A group of technologists has led crowdsourcing efforts to create a single repository of information for specialists fighting the Coronavirus outbreak. Techworld speaks with founder Edward Saperia to hear more about how collaboration tools can help the efforts
GoCardless, Moneybox, Addison Lee and Genius Hub were among the big winners at the techies last night, Techworld's annual awards to celebrate innovation, disruption and entrepreneurship across the UK technology scene.
Turning a brittle oxide into a flexible membrane and stretching it on a tiny apparatus flipped it from a conducting to an insulating state and changed its magnetic properties. The technique can be used to study and design a broad range of materials for use in things like sensors and detectors.
Scientists have announced a potential vaccine against SARS-CoV-2, the new coronavirus causing the COVID-19 pandemic. When tested in mice, the vaccine -- delivered through a fingertip-sized patch -- produces antibodies specific to SARS-CoV-2 at quantities thought to be sufficient for neutralizing the virus.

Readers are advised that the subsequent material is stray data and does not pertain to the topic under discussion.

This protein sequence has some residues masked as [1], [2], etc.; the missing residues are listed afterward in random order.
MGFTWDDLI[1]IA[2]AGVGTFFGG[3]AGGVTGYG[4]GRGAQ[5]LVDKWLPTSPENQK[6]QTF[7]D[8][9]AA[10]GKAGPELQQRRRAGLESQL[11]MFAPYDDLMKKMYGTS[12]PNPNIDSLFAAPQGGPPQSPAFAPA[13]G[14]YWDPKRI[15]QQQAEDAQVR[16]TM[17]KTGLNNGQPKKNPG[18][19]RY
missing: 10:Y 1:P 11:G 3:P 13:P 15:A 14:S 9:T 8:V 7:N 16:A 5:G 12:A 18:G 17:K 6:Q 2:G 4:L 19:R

Researchers have described different emotional facial expressions for mice. Similar to humans, the face of a mouse looks completely different when it tastes something sweet or bitter, or when it becomes anxious. With this new possibility to render the emotions of mice measurable, neurobiologists can now investigate the basic mechanisms of how emotions are generated and processed in the brain.
Low-carbon technologies that are smaller scale, more affordable, and can be mass deployed are more likely to enable a faster transition to net-zero emissions, according to a new study. Innovations ranging from solar panels to electric bikes also have lower investment risks, greater potential for improvement in both cost and performance, and more scope for reducing energy demand -- key attributes that will help accelerate progress on decarbonization.
Cold brew may be the hottest trend in coffee-making, but not much is known about how this process alters the chemical characteristics of the beverage. Now, scientists report that the content of potentially health-promoting antioxidants in coffee brewed without heat can differ significantly from a cup of joe prepared the traditional way, particularly for dark roasts.